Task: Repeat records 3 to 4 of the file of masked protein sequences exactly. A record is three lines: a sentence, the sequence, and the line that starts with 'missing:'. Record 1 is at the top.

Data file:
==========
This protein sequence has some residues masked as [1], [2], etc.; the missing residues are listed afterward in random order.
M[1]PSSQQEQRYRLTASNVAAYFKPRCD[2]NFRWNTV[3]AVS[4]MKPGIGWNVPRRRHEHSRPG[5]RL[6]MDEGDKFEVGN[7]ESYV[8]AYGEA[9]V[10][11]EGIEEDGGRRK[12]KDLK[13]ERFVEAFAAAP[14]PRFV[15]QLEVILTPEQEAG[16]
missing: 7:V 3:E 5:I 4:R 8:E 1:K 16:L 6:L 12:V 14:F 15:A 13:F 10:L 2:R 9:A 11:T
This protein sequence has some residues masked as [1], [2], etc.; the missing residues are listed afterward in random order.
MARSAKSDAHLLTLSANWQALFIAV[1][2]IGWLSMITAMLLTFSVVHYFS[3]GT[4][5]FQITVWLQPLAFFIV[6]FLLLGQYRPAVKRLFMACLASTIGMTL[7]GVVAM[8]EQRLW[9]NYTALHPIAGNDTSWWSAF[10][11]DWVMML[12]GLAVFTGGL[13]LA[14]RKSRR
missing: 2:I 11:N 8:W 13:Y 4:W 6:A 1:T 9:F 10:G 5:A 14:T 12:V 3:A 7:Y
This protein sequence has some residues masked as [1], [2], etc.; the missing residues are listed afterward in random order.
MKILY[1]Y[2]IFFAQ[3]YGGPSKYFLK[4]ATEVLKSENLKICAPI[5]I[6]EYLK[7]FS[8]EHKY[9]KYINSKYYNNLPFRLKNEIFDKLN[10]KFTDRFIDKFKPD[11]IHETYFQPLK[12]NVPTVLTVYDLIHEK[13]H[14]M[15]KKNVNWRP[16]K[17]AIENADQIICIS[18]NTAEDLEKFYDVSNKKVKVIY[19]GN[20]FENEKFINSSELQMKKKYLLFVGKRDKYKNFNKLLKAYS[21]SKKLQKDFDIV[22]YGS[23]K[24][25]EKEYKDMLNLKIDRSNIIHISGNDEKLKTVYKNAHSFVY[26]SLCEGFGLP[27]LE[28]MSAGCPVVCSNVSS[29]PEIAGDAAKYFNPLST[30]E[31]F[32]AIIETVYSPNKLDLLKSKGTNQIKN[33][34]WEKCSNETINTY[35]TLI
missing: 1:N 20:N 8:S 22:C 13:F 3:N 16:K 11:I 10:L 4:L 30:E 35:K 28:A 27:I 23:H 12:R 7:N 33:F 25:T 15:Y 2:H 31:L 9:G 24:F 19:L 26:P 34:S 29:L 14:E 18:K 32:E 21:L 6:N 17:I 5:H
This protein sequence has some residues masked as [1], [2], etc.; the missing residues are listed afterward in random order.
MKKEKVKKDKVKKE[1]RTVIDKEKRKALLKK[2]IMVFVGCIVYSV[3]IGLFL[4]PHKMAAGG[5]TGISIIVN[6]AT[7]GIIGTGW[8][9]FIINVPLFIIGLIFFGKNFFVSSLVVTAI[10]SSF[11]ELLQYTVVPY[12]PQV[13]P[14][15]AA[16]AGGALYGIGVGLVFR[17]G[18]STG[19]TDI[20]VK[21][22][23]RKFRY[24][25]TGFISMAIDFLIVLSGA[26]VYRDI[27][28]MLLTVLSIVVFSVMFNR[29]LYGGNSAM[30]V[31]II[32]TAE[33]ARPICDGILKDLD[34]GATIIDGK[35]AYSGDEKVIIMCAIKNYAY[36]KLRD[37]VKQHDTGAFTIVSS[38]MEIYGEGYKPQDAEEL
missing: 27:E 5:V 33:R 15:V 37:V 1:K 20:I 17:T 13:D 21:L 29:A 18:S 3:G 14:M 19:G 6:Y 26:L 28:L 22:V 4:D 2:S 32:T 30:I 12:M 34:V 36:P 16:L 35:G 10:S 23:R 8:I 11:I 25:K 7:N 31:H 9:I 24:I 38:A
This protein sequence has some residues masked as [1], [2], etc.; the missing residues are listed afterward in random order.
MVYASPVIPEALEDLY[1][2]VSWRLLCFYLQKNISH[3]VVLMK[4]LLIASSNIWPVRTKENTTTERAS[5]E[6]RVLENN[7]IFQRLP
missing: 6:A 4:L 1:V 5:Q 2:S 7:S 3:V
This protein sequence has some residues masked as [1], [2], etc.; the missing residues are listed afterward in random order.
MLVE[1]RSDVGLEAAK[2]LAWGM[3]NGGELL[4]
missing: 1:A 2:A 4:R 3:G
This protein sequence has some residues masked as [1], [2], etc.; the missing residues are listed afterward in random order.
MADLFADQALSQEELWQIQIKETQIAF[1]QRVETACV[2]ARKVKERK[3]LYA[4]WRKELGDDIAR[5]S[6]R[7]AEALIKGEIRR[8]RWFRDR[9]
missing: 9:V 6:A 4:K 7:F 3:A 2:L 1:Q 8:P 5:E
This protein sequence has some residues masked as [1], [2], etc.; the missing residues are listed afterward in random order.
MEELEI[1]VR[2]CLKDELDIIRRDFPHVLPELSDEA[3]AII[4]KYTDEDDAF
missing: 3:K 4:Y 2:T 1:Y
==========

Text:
This protein sequence has some residues masked as [1], [2], etc.; the missing residues are listed afterward in random order.
MKILY[1]Y[2]IFFAQ[3]YGGPSKYFLK[4]ATEVLKSENLKICAPI[5]I[6]EYLK[7]FS[8]EHKY[9]KYINSKYYNNLPFRLKNEIFDKLN[10]KFTDRFIDKFKPD[11]IHETYFQPLK[12]NVPTVLTVYDLIHEK[13]H[14]M[15]KKNVNWRP[16]K[17]AIENADQIICIS[18]NTAEDLEKFYDVSNKKVKVIY[19]GN[20]FENEKFINSSELQMKKKYLLFVGKRDKYKNFNKLLKAYS[21]SKKLQKDFDIV[22]YGS[23]K[24][25]EKEYKDMLNLKIDRSNIIHISGNDEKLKTVYKNAHSFVY[26]SLCEGFGLP[27]LE[28]MSAGCPVVCSNVSS[29]PEIAGDAAKYFNPLST[30]E[31]F[32]AIIETVYSPNKLDLLKSKGTNQIKN[33][34]WEKCSNETINTY[35]TLI
missing: 1:N 20:N 8:S 22:C 13:F 3:N 16:K 11:I 10:L 4:L 30:E 35:K 28:A 27:I 23:H 12:R 7:N 33:F 25:T 15:Y 2:H 31:L 9:G 24:F 19:L 26:P 34:S 29:L 14:E 18:K 32:E 21:L 6:N 17:I 5:H
This protein sequence has some residues masked as [1], [2], etc.; the missing residues are listed afterward in random order.
MKKEKVKKDKVKKE[1]RTVIDKEKRKALLKK[2]IMVFVGCIVYSV[3]IGLFL[4]PHKMAAGG[5]TGISIIVN[6]AT[7]GIIGTGW[8][9]FIINVPLFIIGLIFFGKNFFVSSLVVTAI[10]SSF[11]ELLQYTVVPY[12]PQV[13]P[14][15]AA[16]AGGALYGIGVGLVFR[17]G[18]STG[19]TDI[20]VK[21][22][23]RKFRY[24][25]TGFISMAIDFLIVLSGA[26]VYRDI[27][28]MLLTVLSIVVFSVMFNR[29]LYGGNSAM[30]V[31]II[32]TAE[33]ARPICDGILKDLD[34]GATIIDGK[35]AYSGDEKVIIMCAIKNYAY[36]KLRD[37]VKQHDTGAFTIVSS[38]MEIYGEGYKPQDAEEL
missing: 27:E 5:V 33:R 15:V 37:V 1:K 20:I 17:T 13:D 21:L 29:A 18:S 3:G 14:M 19:G 6:Y 26:L 28:L 22:V 4:D 2:S 32:T 30:I 12:M 34:V 36:P 16:L 35:G 10:S 23:R 8:I 11:I 25:K 7:N 31:H 9:I 24:I 38:A